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Wednesday, 10 May 1972
Page: 1515

Senator DEVITT (Tasmania) - At the adjournment last evening 2 Bills were before the Senate. I had given something in the nature of a resume or a precis of the reasons set forth by the Commonwealth Grants Commission, in the document to which I had referred, as being the bases upon which judgments are made - or I presume and I understand that they are made - to determine the financial situation of the State of Tasmania. I suppose that by perusing the document one could find spelt out in it reasons which justify an approach in relation to the financial performance of the other States. Having done that, I want briefly to refer to the statement made by the Prime Minister (Mr McMahon), for himself and on behalf of the Treasurer, as an introduction to the Premiers' Conference here on 14th February 1972. In many respects I find that to be a remarkable document in the observations that it makes. One should bear in mind the initial observations made by the Prime Minister at the time and the subsequent decisions made by that Conference.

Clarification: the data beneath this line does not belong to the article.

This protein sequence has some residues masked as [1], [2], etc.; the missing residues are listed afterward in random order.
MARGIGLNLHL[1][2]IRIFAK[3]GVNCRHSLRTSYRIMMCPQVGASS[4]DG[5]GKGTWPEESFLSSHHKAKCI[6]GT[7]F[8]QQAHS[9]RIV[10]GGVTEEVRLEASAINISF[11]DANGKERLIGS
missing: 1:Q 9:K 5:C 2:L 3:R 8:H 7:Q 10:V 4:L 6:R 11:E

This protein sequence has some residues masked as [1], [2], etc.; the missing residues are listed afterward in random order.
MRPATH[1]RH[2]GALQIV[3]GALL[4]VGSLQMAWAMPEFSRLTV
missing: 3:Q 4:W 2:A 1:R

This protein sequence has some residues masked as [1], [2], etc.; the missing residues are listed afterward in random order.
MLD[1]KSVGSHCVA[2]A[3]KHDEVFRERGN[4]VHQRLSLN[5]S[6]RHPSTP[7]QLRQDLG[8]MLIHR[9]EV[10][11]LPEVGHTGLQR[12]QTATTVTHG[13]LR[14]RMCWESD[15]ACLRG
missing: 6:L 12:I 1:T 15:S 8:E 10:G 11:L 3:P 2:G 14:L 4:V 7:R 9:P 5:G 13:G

One thing that comes through loud and clear in the Prime Minister's statement relates to the Prime Minister's philosophical approach to the general question of employment in the Australian community. While I note that the Prime Minister directed his words to the question of national employment on 3 occasions in this document, at no point do I observe that he said he believes in full employment. Perhaps members of the Government will at some stage take me up on that. One would have expected in the prevailing economic conditions in Australia, with the great problem of unemployment that seemed to be the central theme of the problems before the Prime Minister at the Premiers'

Conference on that occasion, that the Prime Minister for himself and on behalf of the Treasurer would lay it on the line as it were, make it quite clear and unequivocally state that the Government believed in the policy of full employment. But that was not so. On 3 occasions he mentioned national employment. At page 2 of the statement he referred to the question of maintaining a high level of employment, not a position of full employment. At the bottom of page 3 of that statement he referred to the general question of employment. He said: